Sunday, February 12, 2023


Is There Life after Cruising?


It's been 3+ years since we suddenly sold the boat while cruising in the Bahamas. Another couple are now enjoying their retirement aboard her as we speak - now down in the Bahamas.

The transition to a land-based life was easy as we'd lived on solid ground before. But unfortunately our oldest son, Ryan was diagnosed with colorectal cancer soon after we arrived.

We all were fortunate that we had decided to re-position ourselves back to the California foothills because this is where he still lived. We were able to care for him in our home, including hospice care for over 2 years.

Today is the First Anniversary of his death. We love and miss you baby boy. 

Tuesday, March 26, 2019



FEET in the WATER - Bahamas

Oops...we did it again. In February, we untangled the lines from the dock pilings and headed out cruising into new adventures. First, we motored south in the intra-coastal waterway to Vero Beach, then sailed east out at Fort Pierce and onward to the Bahamas!

Getting out cruising again meant that we had to ensure that all systems were functioning well. Jonesy decided to make a few repairs and some upgrades and while he was at it, he made many more repairs and upgrades. It's amazing how much that guy can get done in a given day! I knit. Oh, and I purchased a new hammock for me to use on the bow while at anchor.

Disaster struck three days before we wanted to leave when one of the porcelain toilets cracked! Thank goodness for great marine supply stores in Florida and Jonesy's plumbing
Jonesy puts the dinghy in the water
skills (which he learned out of necessity over our 13 years of living aboard a boat). Now we have a shiny new toilet in the forward head and we left right on schedule. (Well, not really a hard schedule but we do find that making a commitment to a specific date motivates both of us to get things done).

The provisioning of food and household supplies was my job. This is our first time in the Bahamas so we didn't really know what was available here. We did a lot of research and had many long chats with a fellow cruiser who has sailed these waters for years. I'm familiar with meal prep in remote areas so it was actually FUN for me to plan and purchase shelf-stable edibles that we would actually eat (no spaghetti-O's! type junk). I use a pressure cooker so I cook rice, beans, and even cheesecakes in it. I also enjoy baking so I make our own baked goodies and can make tortillas too.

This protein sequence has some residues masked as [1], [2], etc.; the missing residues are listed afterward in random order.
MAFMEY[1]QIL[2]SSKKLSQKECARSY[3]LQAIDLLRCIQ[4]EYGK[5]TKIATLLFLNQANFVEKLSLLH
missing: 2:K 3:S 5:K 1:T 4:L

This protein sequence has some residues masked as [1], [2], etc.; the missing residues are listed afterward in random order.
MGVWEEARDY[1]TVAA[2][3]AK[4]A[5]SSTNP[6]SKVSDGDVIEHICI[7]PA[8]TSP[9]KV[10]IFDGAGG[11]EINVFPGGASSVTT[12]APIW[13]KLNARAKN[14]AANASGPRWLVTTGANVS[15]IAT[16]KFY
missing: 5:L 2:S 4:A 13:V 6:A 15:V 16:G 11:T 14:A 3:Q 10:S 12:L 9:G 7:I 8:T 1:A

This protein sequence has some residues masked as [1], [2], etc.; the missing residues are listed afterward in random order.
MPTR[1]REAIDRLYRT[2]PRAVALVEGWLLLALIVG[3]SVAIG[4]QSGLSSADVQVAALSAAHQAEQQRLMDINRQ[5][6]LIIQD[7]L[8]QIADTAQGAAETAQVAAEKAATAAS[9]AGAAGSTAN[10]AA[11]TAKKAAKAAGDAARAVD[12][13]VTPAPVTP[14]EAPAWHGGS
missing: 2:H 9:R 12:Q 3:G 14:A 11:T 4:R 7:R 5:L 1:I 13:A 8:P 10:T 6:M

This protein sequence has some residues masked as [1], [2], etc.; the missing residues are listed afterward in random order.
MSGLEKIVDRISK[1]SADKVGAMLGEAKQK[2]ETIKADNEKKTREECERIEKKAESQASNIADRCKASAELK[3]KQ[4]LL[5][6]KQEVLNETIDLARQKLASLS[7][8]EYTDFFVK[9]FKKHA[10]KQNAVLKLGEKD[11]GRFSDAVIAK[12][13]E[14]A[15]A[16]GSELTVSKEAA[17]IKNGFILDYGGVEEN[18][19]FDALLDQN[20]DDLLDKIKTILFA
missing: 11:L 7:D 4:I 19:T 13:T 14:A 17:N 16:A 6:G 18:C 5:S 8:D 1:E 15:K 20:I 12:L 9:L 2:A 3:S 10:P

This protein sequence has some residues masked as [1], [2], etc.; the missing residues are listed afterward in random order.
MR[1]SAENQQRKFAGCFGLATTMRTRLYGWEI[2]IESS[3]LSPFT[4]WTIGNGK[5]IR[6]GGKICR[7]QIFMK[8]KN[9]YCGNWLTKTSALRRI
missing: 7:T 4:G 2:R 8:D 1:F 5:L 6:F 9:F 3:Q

I stuffed the freezer with boneless meats and chicken and some home-prepared sauces. For fish, we have been buying locally - fish is expensive in Florida and we hoped we could get some fresh in the Bahamas. We did find a couple of pounds of frozen grouper that had been caught and filleted the day before. EXCELLENT meals were made and the price was even a little less than we pay at the fish store in Florida (still pricey).
Tacos and fresh papaya dinner on the boat
We crammed the refrigerator with produce and nuts before we left which we have already consumed. The potatoes did not keep well in their normal storage locker and started sprouting almost immediately, so we ate them all up fast.

Most groceries are quite a bit more expensive (double or more) in the Bahamas. Yes, I paid $2 each for commercially grown tomatoes, $5 for a cabbage and $6 for a small bunch of broccoli but we're worth it!

We have spent our time anchoring out on the back side of Marsh Harbor a couple of times to hide from weather, two trips to Man-O-War Cay, a few days in Hope Town on Elbow Cay, and are now up in Green Turtle Cay. We've sat through a couple of big "norther" storms (winds at 45mph!) which makes for a rocky life aboard the boat and no dinghy trips for go-see-doing. Not only is it hard to make meals when you have to hang on with one hand at all times, but it's tricky to knit and read too!
Jonesy - Man-O-War Cay
We decided to seek calmer water for the next forecast storm. So yesterday, we came into the harbor in Green Turtle Cay and sidled up to an end-tie on a dock. I guess we really are getting older (!!) because within minutes of arriving we decided to simply stay put and enjoy Green Turtle Cay until it's time for us to return to Florida.

Yes, the water is beautiful here and the small towns out in this part of the Bahamas (the Abacos) are lovely. We have greatly enjoyed long walks about the islands and on the beaches. The water is still chilly (77 degrees) so we've only gotten our feet wet. I had thought
Cuaarzo Rosa Socks by me
I would be snorkeling - but the weather and sea temperature haven't cooperated. There are more days ahead.

Intracoastal Socks pattern by Stephanie Carrico
Yes, there has been plenty of knitting! My goal is make the second socks from some single socks sitting in my to-do basket for quite some time (years). First, I finished up the matching sock from my Cuarzo Rosa Socks pattern I published back in 2016. Then I tackled the second sock from a test knit I did for another designer back in 2015 and knit using a hand-dyed sock blank yarn.
Socks on the needles for comfort knitting